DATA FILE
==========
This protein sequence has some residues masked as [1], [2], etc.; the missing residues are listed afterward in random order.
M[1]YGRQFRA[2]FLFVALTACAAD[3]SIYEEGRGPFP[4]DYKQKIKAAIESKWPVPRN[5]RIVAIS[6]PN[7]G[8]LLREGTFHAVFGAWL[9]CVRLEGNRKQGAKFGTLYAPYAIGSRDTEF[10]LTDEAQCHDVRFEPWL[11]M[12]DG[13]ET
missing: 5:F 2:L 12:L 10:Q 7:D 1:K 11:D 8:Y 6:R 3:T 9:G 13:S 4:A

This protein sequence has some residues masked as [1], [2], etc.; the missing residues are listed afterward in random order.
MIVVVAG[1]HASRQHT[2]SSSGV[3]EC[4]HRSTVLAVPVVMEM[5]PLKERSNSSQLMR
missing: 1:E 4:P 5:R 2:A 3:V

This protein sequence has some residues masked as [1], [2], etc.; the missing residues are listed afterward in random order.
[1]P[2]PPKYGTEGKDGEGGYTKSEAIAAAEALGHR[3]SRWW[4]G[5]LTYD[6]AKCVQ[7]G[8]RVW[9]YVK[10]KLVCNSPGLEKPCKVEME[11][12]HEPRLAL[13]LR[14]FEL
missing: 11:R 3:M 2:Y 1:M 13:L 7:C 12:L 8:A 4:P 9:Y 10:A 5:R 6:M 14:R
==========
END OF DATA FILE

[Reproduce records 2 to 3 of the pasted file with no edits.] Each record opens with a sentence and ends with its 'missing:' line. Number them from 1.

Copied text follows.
This protein sequence has some residues masked as [1], [2], etc.; the missing residues are listed afterward in random order.
MIVVVAG[1]HASRQHT[2]SSSGV[3]EC[4]HRSTVLAVPVVMEM[5]PLKERSNSSQLMR
missing: 1:E 4:P 5:R 2:A 3:V

This protein sequence has some residues masked as [1], [2], etc.; the missing residues are listed afterward in random order.
[1]P[2]PPKYGTEGKDGEGGYTKSEAIAAAEALGHR[3]SRWW[4]G[5]LTYD[6]AKCVQ[7]G[8]RVW[9]YVK[10]KLVCNSPGLEKPCKVEME[11][12]HEPRLAL[13]LR[14]FEL
missing: 11:R 3:M 2:Y 1:M 13:L 7:C 12:L 8:A 4:P 9:Y 10:A 5:R 6:M 14:R